Association rule mining is one of the important tasks of data mining. Association rule mining maps a given problem into the popular transactions versus items domain which was the first application in the realm of market basket analysis. For instance, documents could be treated like transactions and the words within the documents could be the items. The technique allows for capturing in the given transactions a possible trend between two disjoint sets of items, i.e., all possible rules that reflect the presence of some items according to the presence of other items in the same transaction. An association rule is defined as a correlation X→ Y, where both X and Y are defined as sets of items, interchangeably called objects or attributes. More will be discussed in Subsection 2.4.

The interplay among fuzzy, rough, and soft set theory are discussed in Section 3. Association rule mining using fuzzy, rough, and soft set approaches are demonstrated in Section

4 through an example. The conclusions are derived in Section 5.


In Section 1 we saw that the classical mathematical techniques fail to explain certain problems concerning uncertainties. Now we shall see some of the mathematical theories developed to tackle this problem.

2.1. Fuzzy Sets

Fuzzy set theory is an excellent mathematical tool to handle uncertainty occurred due to vagueness Zadeh (1965). Unlike crisp situations (dealt by boolean logic), fuzzy situations cannot be well-defined as there is always some uncertainty involved in them. The impetus for the transition from a crisp theory to a fuzzy one derives from the fact that both the generality of a theory and its applicability to real-world problems are substantially enhanced by replacing the concept of a set with that of a fuzzy set.

The notion of fuzzy set provides a convenient tool for representing vague concepts by allowing partial memberships. Let U be a finite and nonempty set called universe. A fuzzy set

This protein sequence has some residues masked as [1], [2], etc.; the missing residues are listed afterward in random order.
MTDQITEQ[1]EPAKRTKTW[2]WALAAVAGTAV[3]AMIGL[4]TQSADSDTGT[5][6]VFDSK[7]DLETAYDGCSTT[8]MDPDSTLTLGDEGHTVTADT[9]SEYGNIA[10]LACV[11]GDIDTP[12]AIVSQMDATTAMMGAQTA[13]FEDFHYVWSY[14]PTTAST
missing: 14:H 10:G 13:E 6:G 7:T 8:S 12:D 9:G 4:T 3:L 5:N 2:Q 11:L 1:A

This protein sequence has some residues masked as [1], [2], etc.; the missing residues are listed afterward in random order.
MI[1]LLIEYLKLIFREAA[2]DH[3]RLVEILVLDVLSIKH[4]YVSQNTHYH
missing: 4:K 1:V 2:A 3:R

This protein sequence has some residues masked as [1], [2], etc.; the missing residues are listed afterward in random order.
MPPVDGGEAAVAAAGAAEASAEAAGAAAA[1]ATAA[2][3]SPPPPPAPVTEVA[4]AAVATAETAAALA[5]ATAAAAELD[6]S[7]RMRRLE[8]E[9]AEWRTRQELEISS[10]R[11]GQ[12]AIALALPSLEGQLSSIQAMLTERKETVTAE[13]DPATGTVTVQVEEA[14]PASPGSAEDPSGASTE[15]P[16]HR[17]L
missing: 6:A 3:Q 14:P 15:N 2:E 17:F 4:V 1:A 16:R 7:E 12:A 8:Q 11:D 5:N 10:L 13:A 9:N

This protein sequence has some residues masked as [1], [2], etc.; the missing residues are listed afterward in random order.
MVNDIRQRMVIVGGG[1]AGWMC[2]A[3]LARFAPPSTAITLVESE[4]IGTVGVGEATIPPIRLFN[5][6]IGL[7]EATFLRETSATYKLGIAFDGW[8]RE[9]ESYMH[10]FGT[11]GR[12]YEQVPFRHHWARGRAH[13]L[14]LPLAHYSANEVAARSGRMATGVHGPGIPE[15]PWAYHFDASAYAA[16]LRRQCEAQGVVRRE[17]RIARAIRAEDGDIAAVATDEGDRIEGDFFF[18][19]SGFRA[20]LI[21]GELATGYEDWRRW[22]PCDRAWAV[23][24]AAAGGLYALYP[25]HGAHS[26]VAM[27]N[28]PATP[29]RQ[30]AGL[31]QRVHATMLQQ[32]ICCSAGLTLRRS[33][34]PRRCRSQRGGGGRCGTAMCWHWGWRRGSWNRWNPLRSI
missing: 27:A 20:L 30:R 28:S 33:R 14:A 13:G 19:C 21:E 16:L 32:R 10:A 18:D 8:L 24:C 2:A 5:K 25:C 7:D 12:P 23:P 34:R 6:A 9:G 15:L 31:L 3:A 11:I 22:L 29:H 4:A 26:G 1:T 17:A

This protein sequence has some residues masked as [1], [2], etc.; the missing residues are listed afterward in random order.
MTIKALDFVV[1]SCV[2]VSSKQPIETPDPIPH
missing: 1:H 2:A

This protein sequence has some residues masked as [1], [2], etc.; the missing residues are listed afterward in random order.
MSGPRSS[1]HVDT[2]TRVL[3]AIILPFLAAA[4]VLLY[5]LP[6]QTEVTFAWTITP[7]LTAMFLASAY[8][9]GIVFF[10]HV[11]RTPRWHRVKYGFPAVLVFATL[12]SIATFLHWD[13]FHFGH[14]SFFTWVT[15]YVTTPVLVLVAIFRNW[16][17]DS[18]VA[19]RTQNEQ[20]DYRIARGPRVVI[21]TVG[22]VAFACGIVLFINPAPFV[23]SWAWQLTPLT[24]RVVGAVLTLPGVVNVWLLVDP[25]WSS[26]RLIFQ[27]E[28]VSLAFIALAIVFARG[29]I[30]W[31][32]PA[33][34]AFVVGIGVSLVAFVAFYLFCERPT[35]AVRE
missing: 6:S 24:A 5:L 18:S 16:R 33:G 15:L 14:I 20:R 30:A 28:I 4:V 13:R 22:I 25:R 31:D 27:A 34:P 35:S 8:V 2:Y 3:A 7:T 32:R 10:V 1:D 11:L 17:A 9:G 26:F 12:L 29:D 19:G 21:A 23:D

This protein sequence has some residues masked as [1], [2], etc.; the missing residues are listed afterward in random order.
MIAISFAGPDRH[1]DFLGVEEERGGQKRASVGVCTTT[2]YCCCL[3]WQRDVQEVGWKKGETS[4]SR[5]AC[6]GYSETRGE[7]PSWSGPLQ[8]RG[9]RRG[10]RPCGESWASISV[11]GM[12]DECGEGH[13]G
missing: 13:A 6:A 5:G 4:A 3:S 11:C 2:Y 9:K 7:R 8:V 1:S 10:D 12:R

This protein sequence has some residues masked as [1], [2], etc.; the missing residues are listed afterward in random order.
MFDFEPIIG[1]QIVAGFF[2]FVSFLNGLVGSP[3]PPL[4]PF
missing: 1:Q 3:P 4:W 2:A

A of U is defined by a membership function:



: U → [ , ]

There are many definitions for fuzzy set complement, intersection, and union. With the min-max system proposed by Zadeh (1965), fuzzy set operators are defined component wise as:

Copyright © 2012, IGI Global. Copying or distributing in print or electronic forms without written permission of IGI Global is prohibited.

12 more pages are available in the full version of this document, which may be purchased using the "Add to Cart" button on the publisher's webpage:

Related Content

A Biologically Inspired Autonomous Robot Control Based on Behavioural

Coordination in Evolutionary Robotics

José A. Fernández-León, Gerardo G. Acosta, Miguel A. Mayosky and Oscar C.

Ibáñez (2009). Advancing Artificial Intelligence through Biological Process

Applications (pp. 107-129).

Traffic Noise: 1/f Characteristics

K. B. Patange, A. R. Khan, S. H. Behere and Y. H. Shaikh (2011). International

Journal of Artificial Life Research (pp. 1-11).

An Evolutionary Algorithm for Decisional Assistance to Project Management

S. Rochet (2007). Handbook of Research on Nature-Inspired Computing for

Economics and Management (pp. 444-464).

Computational Methods for Identification of Novel Secondary Metabolite

Biosynthetic Pathways by Genome Analysis

Swadha Anand and Debasisa Mohanty (2011). Handbook of Research on

Computational and Systems Biology: Interdisciplinary Applications (pp. 380-405).

Forward Dendritic Spikes: A Mechanism for Parallel Processing in Dendritic

Subunits and Shifting Output Codes

Oscar Herreras, Julia Makarova and José Manuel Ibarz (2009). Advancing Artificial

Intelligence through Biological Process Applications (pp. 42-59).